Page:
OPEC has not commented on the territorial dispute between Venezuela and Guyana, but the global community has closely monitored the situation. In December 2023, Venezuela and Guyana agreed to peaceful coexistence and good neighbourliness, and a joint commission was formed to address issues related to the disputed Essequibo region.

International Court of Justice (ICJ)

The territorial dispute between Venezuela and Guyana has led to diplomatic and legal actions from the international community. Venezuela's argument that the 1899 Arbitral Award is invalid caused the conflict. The International Court of Justice was brought in 2018 to resolve the dispute, following former Secretary-General Ban Ki-moon's 2016 framework. Guyana has requested the ICJ to open proceedings against Venezuela for a peaceful resolution.

The International Court of Justice (ICJ) ruled against Venezuela from altering the Essequibo region under Guyana's control in 2023. Despite tensions, both countries pledged a peaceful resolution through bilateral dialogue. The dispute revolves around Venezuela's historical claims, economic interests, and strategic considerations.

Venezuela's Response to the British HMS Trent's Visit 

Venezuela has ordered its armed forces to conduct defensive drills in the Eastern Caribbean following the arrival of the British warship HMS Trent in Guyana. President Nicolás Maduro deemed the arrival a threat and a violation of a recent agreement between the two South American countries. Maduro ordered 6,000 Venezuelan soldiers to coordinate operations off the country's east coast, close to the Guyana border.

Venezuela's President Nicolás Maduro has criticised the deployment of British warship HMS Trent to Guyana's territorial waters, claiming it violates a recent agreement between the two South American nations. Maduro deemed the deployment unacceptable and a threat to any Latin American sovereign nation. He emphasised Venezuela's commitment to communication, diplomacy, and peace but emphasised its refusal to accept independence challenges. 

UK Statement

The UK's Ministry of Defense stated that the ship would continue its international efforts to protect Guyana's territorial integrity.

The British warship HMS Trent was positioned near Guyana's territorial waters, leading to Venezuela conducting military drills in the Eastern Caribbean. The UK retaliated by sending HMS Trent to Guyana as a show of support for the former British colony. Brazil's Ministry of Foreign Affairs expressed concern over Venezuela's drills and urged South American nations to abide by the Argyle Declaration, a previous agreement for peaceful border disputes. Brazil also urged other countries to abstain from military actions that would aid either side of the conflict.

The UK's deployment of HMS Trent and Venezuela's military response to Guyana and Venezuela's territorial dispute over the Essequibo region are escalating tensions. The involvement of international players like Brazil and the UK underscores the dispute's broader implications for international relations and regional stability. Both nations maintain claims, calling for diplomatic solutions and nonviolent negotiations.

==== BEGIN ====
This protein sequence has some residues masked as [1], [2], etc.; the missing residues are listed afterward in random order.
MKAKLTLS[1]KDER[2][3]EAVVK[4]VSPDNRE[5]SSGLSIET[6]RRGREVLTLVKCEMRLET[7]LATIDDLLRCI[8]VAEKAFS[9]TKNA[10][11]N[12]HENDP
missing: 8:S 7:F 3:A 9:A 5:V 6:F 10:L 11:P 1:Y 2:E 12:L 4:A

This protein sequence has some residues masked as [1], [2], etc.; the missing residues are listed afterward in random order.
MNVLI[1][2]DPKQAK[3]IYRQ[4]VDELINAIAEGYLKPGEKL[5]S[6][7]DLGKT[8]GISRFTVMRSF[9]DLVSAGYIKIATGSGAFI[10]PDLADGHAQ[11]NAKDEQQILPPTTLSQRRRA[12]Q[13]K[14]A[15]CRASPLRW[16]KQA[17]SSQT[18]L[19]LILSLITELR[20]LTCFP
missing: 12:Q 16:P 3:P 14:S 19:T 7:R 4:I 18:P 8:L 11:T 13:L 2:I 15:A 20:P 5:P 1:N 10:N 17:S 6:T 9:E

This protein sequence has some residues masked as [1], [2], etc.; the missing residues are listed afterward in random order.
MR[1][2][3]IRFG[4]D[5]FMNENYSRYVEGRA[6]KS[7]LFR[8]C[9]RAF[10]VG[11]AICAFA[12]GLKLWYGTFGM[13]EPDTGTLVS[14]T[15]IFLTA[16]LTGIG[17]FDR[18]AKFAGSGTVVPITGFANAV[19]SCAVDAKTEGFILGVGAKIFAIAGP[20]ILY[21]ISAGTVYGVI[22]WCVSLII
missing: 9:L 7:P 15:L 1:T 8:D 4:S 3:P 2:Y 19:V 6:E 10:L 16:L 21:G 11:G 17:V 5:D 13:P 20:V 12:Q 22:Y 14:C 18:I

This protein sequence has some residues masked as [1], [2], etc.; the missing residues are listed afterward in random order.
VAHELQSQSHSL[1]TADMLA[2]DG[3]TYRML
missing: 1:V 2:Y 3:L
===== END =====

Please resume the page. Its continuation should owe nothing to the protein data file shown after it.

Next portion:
Reaction of the International Community to Venezuela's military exercises

The international community has responded to Venezuela's military drills and the British warship HMS Trent's proximity to Guyana's territorial waters, urging a peaceful resolution. Brazil's Ministry of Foreign Affairs has urged both South American nations to follow the Argyle Declaration, a previous agreement, and cautioned against military operations that could aid either side of the conflict.

The Caribbean Community (CARICOM) and the Organization of American States (OAS) are potential mediators in Venezuela and Guyana's ongoing dispute over the mineral- and oil-rich Essequibo region. These organisations highlight the complexity of past territorial disputes and the need for careful balancing in international relations, particularly when dealing with disputes involving natural resources and national sovereignty. Recent intensifications have raised concerns about future hostilities.

The Land Dispute

The Essequibo region, sometimes referred to as Esequibo or Guayana Esequiba in Spanish is at the centre of the Guyana-Venezuela territorial dispute. Here are the key points:

The contested region, extending 61,600 square miles west of the Essequibo River, has historical origins in Guyana as part of six regions, but Venezuela and the Guyana Esequiba State claim the same territory. The conflict originated during the colonial era, involving Guyana, the Netherlands, and Spain, which was also the colonial power of Venezuela.

Because of the border dispute, Venezuelan President Antonio Guzmán Blanco broke diplomatic ties with the United Kingdom in 1887. Venezuela was not happy with the Paris Arbitral Award of 1899 because it largely favoured Britain.

USA and Venezuela Relations

Over the years, there have been a lot of tensions and complexity in the relationship between the US and Venezuela. Historically, ties were good when Venezuela was governed by democratic parties like Carlos Andrés Pérez and Rafael Caldera. But after Hugo Chávez took office in 1999 and proclaimed himself a socialist, tensions increased and strained ties with the United States resulted. Relations deteriorated even more when Chávez and his successor, Nicolás Maduro, made opposing the United States a central tenet of their foreign policies.